Does the federal government have an obligation to provide its smoke-sensitive workers with a "safe environmental location" away from office mates who smoke cigarettes, puff pipes or savor cigars?

The 9th U.S. Circuit Court of Appeals in San Francisco has ruled that the government has the duty to segregate smokers from those who cannot tolerate the byproducts of the habit.

In a decision that could have far-reaching consequences here and in other major federal centers, the three-judge panel gave the Defense Logistics Agency 60 days to find employe Irene Parodi, who cannot stand smoke, an assignment in a smoke-free office or let her retire at age 47 on disability.

Parodi, a procurement clerk, became ill several years ago after being transferred to an office with many heavy smokers. After trying to get a transfer, she appealed for disability retirement on the grounds that she could not work around smokers. The Office of Personnel Management turned her down. OPM said her condition did not meet the government's definition of disability.

She appealed the case to the Merit Systems Protection Board, which agreed with OPM.

Parodi took her case to court. Last week, it ruled that the Defense Department must find and offer her "suitable employment in a safe enviroment" or it would order the government to retire her on disability.

Federal officials here have requested copies of the ruling to see what it portends for their offices. The Justice Department, OPM and General Services Administration will all get into the act, in case it becomes an issue here between the smokers and nonsmokers among the town's 345,000 federal workers.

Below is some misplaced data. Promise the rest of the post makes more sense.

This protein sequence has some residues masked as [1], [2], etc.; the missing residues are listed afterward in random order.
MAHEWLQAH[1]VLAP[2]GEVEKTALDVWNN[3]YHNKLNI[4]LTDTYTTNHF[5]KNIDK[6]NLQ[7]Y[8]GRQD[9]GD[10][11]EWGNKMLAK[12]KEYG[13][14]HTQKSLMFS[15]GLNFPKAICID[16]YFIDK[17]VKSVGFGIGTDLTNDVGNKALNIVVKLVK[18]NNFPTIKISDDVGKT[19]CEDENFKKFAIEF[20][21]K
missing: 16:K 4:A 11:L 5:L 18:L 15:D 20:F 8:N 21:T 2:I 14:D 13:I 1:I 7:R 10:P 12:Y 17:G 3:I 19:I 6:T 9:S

There is no definitive government policy on smoking. Generally speaking, the to-smoke or not-to-smoke question is up to the head of the agency or department. The "bible" on the subject is GSA's Federal Property Management Regulations, dated April 12, 1979.

Under those regulations, smoking is generally prohibited in auditoriums, classrooms, conference rooms, elevators, shuttle vehicles and hazardous areas. It is also prohibited in cafeterias and libraries, except in special areas of these facilities.

Officials and office managers are asked to try to work out problems between smokers and nonsmokers before they become a federal case. But that is easier said than done.

Although most people are unaware of it, federal regulations do state that "occupants of an office may unanimously declare that office a nonsmoking area . . . ." Of course, if nobody in the office smokes, you don't need to declare it, and if you have a stubborn smoker, you can't do it.

Pending a change in rules--which may come as a result of the San Francisco decision--there are other ways to deal with the smoking vs. nonsmoking problem.

When he headed the Department of Health and Human Services (then Health, Education and Welfare), Secretary Joseph Califano enforced no-smoking rules with the zeal of a reformed smoker. When he smelled smoke near his office, he let people know it was not a healthy habit around him.

Former Postmaster General E.T. Klassen took an even more direct approach. He was a big bear of a man who could, when need be, out-gruff just about anybody around. Klassen didn't smoke. He told several of his top aides that if they didn't quit smoking, he would fire them. They did.

"I've heard the Klassen story," a GSA official said. "It is an interesting approach. But I think we will wait to read the court's opinion."